If you do a lot of video or photo editing, the one thing you want to avoid when buying equipment is nasty surprises. A slow or badly equipped PC, laptop or tablet will be a drag on your creative process.
Meanwhile, a subpar monitor or laptop display could yield videos that look shockingly different than what you saw during production. And you may miss a deadline if your machine can’t render the final product quickly enough.
This doesn’t just apply to PCs. Adobe is planning a full version of Photoshop for the iPad, and it’s developing an all-in-one video tool, Project Rush, that will work across platforms. Whichever app you choose, it’s crucial to do some hardware research to ensure that your equipment will work with the app rather than against it. Luckily, we’ve already done a good chunk of the homework for you. Here’s how to pick gear for photo and video creation, whether you’ve got $500 or $5,000.
The demands of photo and video editing
After installing a photo or video app, you may find it’s by far the most resource-hungry thing on your computer. So what do you need to rein in all that power?
Storage and memory. If you’re editing 4K videos or RAW 42-megapixel photos, storage space and RAM are paramount. A single RAW-image file can take up 100 MB, and 4K video files can be multi-gigabyte monsters.
Without enough RAM to handle such files, your computer will slow to a crawl. And a lack of storage and a non-SSD program drive will make your PC drag to the point where you’ll constantly be deleting, copying and juggling files to get a project finished.
Sixteen gigabytes of RAM is really the bare minimum on laptops and desktop PCs for videos and photos, in my opinion, but 24GB or 32GB is ideal. I’d also recommend an SSD program drive, at a minimum, and preferably an NVMe M.2 drive with speeds of 1,500 MB/s or higher. If you edit videos on Mac or PC, your best bet for speed and flexibility is to use a fast USB 3.1 or Thunderbolt external hard disk or SSD.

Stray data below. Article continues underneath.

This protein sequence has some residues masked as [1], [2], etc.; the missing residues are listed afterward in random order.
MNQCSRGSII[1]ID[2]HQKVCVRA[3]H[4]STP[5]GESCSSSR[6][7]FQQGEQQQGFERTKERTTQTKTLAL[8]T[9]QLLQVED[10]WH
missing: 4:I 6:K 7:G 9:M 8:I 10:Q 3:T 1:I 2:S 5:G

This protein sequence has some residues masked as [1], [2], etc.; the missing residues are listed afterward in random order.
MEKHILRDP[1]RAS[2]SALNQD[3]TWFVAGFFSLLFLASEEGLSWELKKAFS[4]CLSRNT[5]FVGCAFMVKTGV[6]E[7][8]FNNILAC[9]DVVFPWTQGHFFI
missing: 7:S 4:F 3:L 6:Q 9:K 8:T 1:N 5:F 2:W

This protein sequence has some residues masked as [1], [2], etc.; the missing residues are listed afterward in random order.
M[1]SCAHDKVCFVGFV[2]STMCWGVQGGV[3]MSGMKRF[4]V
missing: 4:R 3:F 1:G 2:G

Processors and multi-threading. Photo and video editing benefit more from multi-core processing more than just about any other type of app. Multi-threading can help you finish rendering and other activities more quickly and make switching between applications more seamless. Higher clock speeds boost everything as well, and overclocking, if done safely, can accelerate video- and photo-editing chores just like it does for gaming.
When choosing a CPU for a laptop or PC, it’s instructive to look at lists like this one from PassMark and compare the ranking (speed) of a chip to its price. Professional video or photo editors who want the utmost in performance without regard to price might choose a multi-core Xeon or Core i9 processor. If you want to spend less than four figures, though, you can get AMD’s 16-core Ryzen Threadripper 1950X for around $750 ($1,000 less than the 18-core Intel Core i9-7980XE), and you’ll take just a 25 percent performance hit.
Graphics cards. When selecting a GPU, it makes a big difference whether you’re doing video or photo editing and what kind of display you have. Adobe’s Lightroom and Photoshop, the two most popular photo-editing packages, benefit little from a GPU; you’re better off having more RAM and faster storage. Video-editing apps like Premiere Pro CC and DaVinci Resolve, on the other hand, use your GPU for everything from playback to rendering, so if that’s your main activity, you should get the best one you can afford.